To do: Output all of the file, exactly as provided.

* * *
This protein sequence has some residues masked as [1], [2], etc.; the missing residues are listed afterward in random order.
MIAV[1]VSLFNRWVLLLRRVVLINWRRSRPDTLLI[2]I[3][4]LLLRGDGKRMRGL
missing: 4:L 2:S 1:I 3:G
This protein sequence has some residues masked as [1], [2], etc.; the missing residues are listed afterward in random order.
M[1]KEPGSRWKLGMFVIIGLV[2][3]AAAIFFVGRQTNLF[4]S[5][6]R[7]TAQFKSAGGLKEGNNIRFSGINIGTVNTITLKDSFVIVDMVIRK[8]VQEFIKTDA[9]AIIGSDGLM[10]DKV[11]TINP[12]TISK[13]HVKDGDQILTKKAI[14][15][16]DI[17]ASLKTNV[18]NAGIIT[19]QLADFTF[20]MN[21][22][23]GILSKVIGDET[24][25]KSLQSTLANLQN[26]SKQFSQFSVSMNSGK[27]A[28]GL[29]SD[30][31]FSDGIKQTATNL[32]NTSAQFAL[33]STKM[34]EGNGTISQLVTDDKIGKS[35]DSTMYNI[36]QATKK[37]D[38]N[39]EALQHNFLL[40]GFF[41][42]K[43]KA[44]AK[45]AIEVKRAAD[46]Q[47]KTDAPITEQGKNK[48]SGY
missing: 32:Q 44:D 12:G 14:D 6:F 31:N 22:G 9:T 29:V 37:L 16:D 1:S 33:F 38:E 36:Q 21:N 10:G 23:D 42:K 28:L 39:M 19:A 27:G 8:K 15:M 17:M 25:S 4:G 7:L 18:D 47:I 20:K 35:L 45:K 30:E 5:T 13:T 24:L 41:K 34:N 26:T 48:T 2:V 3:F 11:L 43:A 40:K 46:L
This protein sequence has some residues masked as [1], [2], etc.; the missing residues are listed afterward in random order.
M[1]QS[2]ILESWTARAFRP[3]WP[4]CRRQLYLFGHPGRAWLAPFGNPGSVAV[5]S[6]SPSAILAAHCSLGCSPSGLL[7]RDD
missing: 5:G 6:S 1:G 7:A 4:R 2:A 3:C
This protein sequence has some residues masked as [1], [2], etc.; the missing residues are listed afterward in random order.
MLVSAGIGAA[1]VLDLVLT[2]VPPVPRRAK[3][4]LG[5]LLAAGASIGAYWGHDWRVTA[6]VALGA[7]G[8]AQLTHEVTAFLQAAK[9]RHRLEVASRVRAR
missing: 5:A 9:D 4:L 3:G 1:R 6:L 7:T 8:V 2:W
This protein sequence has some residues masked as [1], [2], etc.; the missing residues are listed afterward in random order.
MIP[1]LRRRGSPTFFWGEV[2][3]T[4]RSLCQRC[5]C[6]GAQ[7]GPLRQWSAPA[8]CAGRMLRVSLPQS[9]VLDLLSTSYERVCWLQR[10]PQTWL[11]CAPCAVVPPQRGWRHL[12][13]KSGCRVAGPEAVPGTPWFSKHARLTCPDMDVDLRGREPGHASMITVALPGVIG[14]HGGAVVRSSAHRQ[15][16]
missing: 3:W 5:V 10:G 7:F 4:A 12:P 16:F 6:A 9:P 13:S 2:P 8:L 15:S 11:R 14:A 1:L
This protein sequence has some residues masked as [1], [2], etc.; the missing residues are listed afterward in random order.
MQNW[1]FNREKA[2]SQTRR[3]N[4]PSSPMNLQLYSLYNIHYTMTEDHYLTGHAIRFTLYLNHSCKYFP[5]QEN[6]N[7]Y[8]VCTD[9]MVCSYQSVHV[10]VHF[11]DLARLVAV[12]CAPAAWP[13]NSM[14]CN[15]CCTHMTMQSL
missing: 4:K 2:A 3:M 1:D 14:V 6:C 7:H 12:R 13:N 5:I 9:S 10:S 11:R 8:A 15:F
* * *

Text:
This protein sequence has some residues masked as [1], [2], etc.; the missing residues are listed afterward in random order.
MIAV[1]VSLFNRWVLLLRRVVLINWRRSRPDTLLI[2]I[3][4]LLLRGDGKRMRGL
missing: 4:L 2:S 1:I 3:G
This protein sequence has some residues masked as [1], [2], etc.; the missing residues are listed afterward in random order.
M[1]KEPGSRWKLGMFVIIGLV[2][3]AAAIFFVGRQTNLF[4]S[5][6]R[7]TAQFKSAGGLKEGNNIRFSGINIGTVNTITLKDSFVIVDMVIRK[8]VQEFIKTDA[9]AIIGSDGLM[10]DKV[11]TINP[12]TISK[13]HVKDGDQILTKKAI[14][15][16]DI[17]ASLKTNV[18]NAGIIT[19]QLADFTF[20]MN[21][22][23]GILSKVIGDET[24][25]KSLQSTLANLQN[26]SKQFSQFSVSMNSGK[27]A[28]GL[29]SD[30][31]FSDGIKQTATNL[32]NTSAQFAL[33]STKM[34]EGNGTISQLVTDDKIGKS[35]DSTMYNI[36]QATKK[37]D[38]N[39]EALQHNFLL[40]GFF[41][42]K[43]KA[44]AK[45]AIEVKRAAD[46]Q[47]KTDAPITEQGKNK[48]SGY
missing: 32:Q 44:D 12:G 14:D 6:F 31:N 22:G 9:T 29:V 37:L 16:D 1:S 33:F 38:E 36:Q 21:N 10:G 23:D 42:K 28:L 39:M 19:A 27:G 8:K 15:M 17:M 25:S 4:G 7:L 18:D 47:I 20:K 35:L 45:K 30:E 5:T 13:T 24:L 41:K 34:N 26:T 48:T 2:V 3:F 11:L 43:A 40:K 46:L
This protein sequence has some residues masked as [1], [2], etc.; the missing residues are listed afterward in random order.
M[1]QS[2]ILESWTARAFRP[3]WP[4]CRRQLYLFGHPGRAWLAPFGNPGSVAV[5]S[6]SPSAILAAHCSLGCSPSGLL[7]RDD
missing: 5:G 6:S 1:G 7:A 4:R 2:A 3:C
This protein sequence has some residues masked as [1], [2], etc.; the missing residues are listed afterward in random order.
MLVSAGIGAA[1]VLDLVLT[2]VPPVPRRAK[3][4]LG[5]LLAAGASIGAYWGHDWRVTA[6]VALGA[7]G[8]AQLTHEVTAFLQAAK[9]RHRLEVASRVRAR
missing: 5:A 9:D 4:L 3:G 1:R 6:L 7:T 8:V 2:W
This protein sequence has some residues masked as [1], [2], etc.; the missing residues are listed afterward in random order.
MIP[1]LRRRGSPTFFWGEV[2][3]T[4]RSLCQRC[5]C[6]GAQ[7]GPLRQWSAPA[8]CAGRMLRVSLPQS[9]VLDLLSTSYERVCWLQR[10]PQTWL[11]CAPCAVVPPQRGWRHL[12][13]KSGCRVAGPEAVPGTPWFSKHARLTCPDMDVDLRGREPGHASMITVALPGVIG[14]HGGAVVRSSAHRQ[15][16]
missing: 3:W 5:V 10:G 7:F 4:A 12:P 16:F 6:A 9:P 13:S 2:P 8:L 15:S 11:R 14:A 1:L
This protein sequence has some residues masked as [1], [2], etc.; the missing residues are listed afterward in random order.
MQNW[1]FNREKA[2]SQTRR[3]N[4]PSSPMNLQLYSLYNIHYTMTEDHYLTGHAIRFTLYLNHSCKYFP[5]QEN[6]N[7]Y[8]VCTD[9]MVCSYQSVHV[10]VHF[11]DLARLVAV[12]CAPAAWP[13]NSM[14]CN[15]CCTHMTMQSL
missing: 4:K 2:A 3:M 1:D 14:V 6:C 7:H 12:R 13:N 5:I 9:S 10:S 11:R 8:A 15:F